The Page shapesheet would have one user cell:
User.WP7AccentColour =INDEX(LOOKUP(Prop.WP7AccentColour,TheDoc!User.WP7Colours),TheDoc!User.WP7ColoursRGB)

Or for the Windows phone 8 accent colours
User.WP8AccentColour =INDEX(LOOKUP(Prop.WP8AccentColour,TheDoc!User.WP8Colours),TheDoc!User.WP8ColoursRGB)

And a Shape Data cell :
Prop.WP7AccentColour Type=1
Label = Accent Colour 7
Format =TheDoc!User.WP7Colours
Value =INDEX(5,Prop.WP7AccentColour.Format)
Or
Prop.WP8AccentColour Type=1
Label = Accent Colour 8
Format =TheDoc!User.WP8Colours
Value =INDEX(9,Prop.WP8AccentColour.Format)

In the actual shape shapesheet Fill Format section the FillForegnd cell would be ThePage!User.WP7AccentColour or ThePage!User.WP8AccentColour.

So if you need to add colour palettes to a shape or group of shapes you can create two lists, one for the name of the colour and the other the RGB values. Treating the colour as a string, create a shape data to hold the value and assign that string to the appropriate colour cell. Where you place the user cells or shape data cells is dependent on whether the colour palette is limited to a shape or to a page or a document.
I have added a sample Visio drawing in the Technet Gallery. https://gallery.technet.microsoft.com/Visio-Colour-picker-29158b2c

Enjoy…

John Marshall… Visio MVP Visio.MVPs.org

Written by johnvisiomvp

July 8, 2017 at 6:15 pm

Posted in Shapes, Uncategorized, Visio

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Visio 2016 Electrical Engineering Shapes

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While researching a new PowerPoint deck on Visio 2016, I came across a supposed update to the Electrical Engineering stencil.

ee

Unfortunately, the way I learned how to draw EE shapes, long before Visio existed when I was getting my EE degree, was what was in Visio 2013. The bold lines in 2016 are distracting and so is the misalignment of the “wires”. The stubs on the components is also distracting.

Enjoy…

John Marshall… Visio MVP Visio.MVPs.org

Written by johnvisiomvp

March 13, 2017 at 1:24 am

Posted in Shapes, Visio

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Open Shape Surgery for the Visio Developer

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One of the first gotchas for new Visio developers is the UnGroup command.

Visio shapes are simple, they can have one colour and one line type. To make a traffic light, you need to group a red circle, yellow circle and a green circle. When grouped, Visio will take a collection of shapes and create a new shape with a group section and a shape collection of the shapes selected. To  ungroup, the shapes are released from the collection and the group shape is deleted. The process is reversible, some times. Shape developers learned early on, that this new shape was like any other shape and could have other sections added to it. Shape Data, User Data, Connections, Control Handles etc. Unfortunately, when these shapes are ungrouped, these extra sections are not preserved. So knowing this why would you ever want to ungroup one of these these?  You can always subselect or use the Drawing Explorer to get access to one of the sub shapes. Welcome to one of the other gotchas, the bounding box. Sometimes you have to ungroup, and create a group with a more appropriate bounding box. You can go bigger by adding a temporary shape of the desired size, lock the group from recalculating the bounding box and delete the temporary shape, but you can not go smaller without Ungrouping. You would then create a shape of the correct size, group it and before adding the other shapes to the group, lock the group shape from recalculating. The final cleanup would be to add back the component shapes and delete the temporary shape.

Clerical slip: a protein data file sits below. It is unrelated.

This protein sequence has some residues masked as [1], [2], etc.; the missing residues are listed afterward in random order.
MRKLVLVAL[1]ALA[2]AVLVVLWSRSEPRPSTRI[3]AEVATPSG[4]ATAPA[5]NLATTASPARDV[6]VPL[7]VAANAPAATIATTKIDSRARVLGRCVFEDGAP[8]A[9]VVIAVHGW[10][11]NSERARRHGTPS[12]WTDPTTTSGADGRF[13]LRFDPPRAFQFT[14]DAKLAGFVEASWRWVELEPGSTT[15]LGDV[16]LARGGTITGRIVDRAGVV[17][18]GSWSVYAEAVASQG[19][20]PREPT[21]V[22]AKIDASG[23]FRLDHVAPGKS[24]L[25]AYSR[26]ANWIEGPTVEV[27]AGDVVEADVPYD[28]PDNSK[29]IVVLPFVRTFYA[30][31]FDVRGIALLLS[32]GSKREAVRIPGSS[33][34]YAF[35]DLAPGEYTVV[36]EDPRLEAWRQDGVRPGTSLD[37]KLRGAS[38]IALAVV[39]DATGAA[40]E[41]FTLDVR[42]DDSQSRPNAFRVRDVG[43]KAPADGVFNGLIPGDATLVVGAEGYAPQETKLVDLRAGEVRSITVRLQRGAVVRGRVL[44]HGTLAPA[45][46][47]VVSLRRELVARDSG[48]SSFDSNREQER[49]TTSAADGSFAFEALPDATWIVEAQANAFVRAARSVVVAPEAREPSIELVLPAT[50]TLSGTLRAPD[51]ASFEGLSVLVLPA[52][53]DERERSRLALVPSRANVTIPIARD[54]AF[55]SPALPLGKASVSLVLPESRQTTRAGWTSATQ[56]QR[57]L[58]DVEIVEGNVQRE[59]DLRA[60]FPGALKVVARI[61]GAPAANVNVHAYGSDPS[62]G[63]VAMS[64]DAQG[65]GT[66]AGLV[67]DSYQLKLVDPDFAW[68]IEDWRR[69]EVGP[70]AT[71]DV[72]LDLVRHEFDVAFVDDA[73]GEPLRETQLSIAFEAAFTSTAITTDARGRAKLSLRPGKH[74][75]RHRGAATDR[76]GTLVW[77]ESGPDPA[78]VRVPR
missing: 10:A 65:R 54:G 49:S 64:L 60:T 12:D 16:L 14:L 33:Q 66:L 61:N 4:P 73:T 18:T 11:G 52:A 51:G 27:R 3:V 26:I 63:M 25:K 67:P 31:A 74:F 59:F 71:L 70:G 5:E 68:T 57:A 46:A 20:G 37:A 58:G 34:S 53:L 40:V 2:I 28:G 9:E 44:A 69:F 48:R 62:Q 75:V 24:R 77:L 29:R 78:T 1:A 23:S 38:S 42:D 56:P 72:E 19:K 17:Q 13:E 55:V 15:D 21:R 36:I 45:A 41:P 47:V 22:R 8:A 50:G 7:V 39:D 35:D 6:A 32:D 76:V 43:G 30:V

Early on Graham Wideman showed me a way to remove VBA projects from a Visio solution. Deleting the VBA only got you part of the way, there was still a Project stub that made Visio think the file contained a VBA solution. His solution was to edit the XML version of the file and delete the stub.

 

 

 

 

Written by johnvisiomvp

April 17, 2016 at 4:22 pm

Posted in Shapes, VBA, Visio

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Taming Geometry Sections in Visio

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Ever create a pair of shapes in Visio, butted them together and do a Union operations and find that the joining line between the shapes does not disappear and find that the new shape has two geometry sections? So, before you start to copy rows from one section to the other, place a rectangle shape over the offending line and union that with the original shape. You will now have one Geometry section. The rectangle does not have to be a precise match, just cover part of the line. You can then easily edit the Geometry section and delete the offending rows. Far easier than copying rows between Geometry Sections.